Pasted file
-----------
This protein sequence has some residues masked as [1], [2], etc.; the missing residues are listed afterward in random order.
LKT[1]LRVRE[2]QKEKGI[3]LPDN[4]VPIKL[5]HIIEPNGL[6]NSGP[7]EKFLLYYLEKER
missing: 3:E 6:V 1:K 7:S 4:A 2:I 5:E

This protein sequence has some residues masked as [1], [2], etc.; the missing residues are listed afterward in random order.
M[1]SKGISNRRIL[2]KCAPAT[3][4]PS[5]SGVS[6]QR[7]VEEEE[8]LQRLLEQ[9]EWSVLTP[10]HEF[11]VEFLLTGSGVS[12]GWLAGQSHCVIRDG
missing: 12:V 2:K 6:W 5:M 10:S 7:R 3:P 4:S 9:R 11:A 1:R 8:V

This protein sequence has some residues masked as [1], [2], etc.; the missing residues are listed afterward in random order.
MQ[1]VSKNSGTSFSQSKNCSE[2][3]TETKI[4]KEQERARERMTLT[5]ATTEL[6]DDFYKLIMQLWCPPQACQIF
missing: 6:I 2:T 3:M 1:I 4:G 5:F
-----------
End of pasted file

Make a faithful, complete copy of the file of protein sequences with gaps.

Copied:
This protein sequence has some residues masked as [1], [2], etc.; the missing residues are listed afterward in random order.
LKT[1]LRVRE[2]QKEKGI[3]LPDN[4]VPIKL[5]HIIEPNGL[6]NSGP[7]EKFLLYYLEKER
missing: 3:E 6:V 1:K 7:S 4:A 2:I 5:E

This protein sequence has some residues masked as [1], [2], etc.; the missing residues are listed afterward in random order.
M[1]SKGISNRRIL[2]KCAPAT[3][4]PS[5]SGVS[6]QR[7]VEEEE[8]LQRLLEQ[9]EWSVLTP[10]HEF[11]VEFLLTGSGVS[12]GWLAGQSHCVIRDG
missing: 12:V 2:K 6:W 5:M 10:S 7:R 3:P 4:S 9:R 11:A 1:R 8:V

This protein sequence has some residues masked as [1], [2], etc.; the missing residues are listed afterward in random order.
MQ[1]VSKNSGTSFSQSKNCSE[2][3]TETKI[4]KEQERARERMTLT[5]ATTEL[6]DDFYKLIMQLWCPPQACQIF
missing: 6:I 2:T 3:M 1:I 4:G 5:F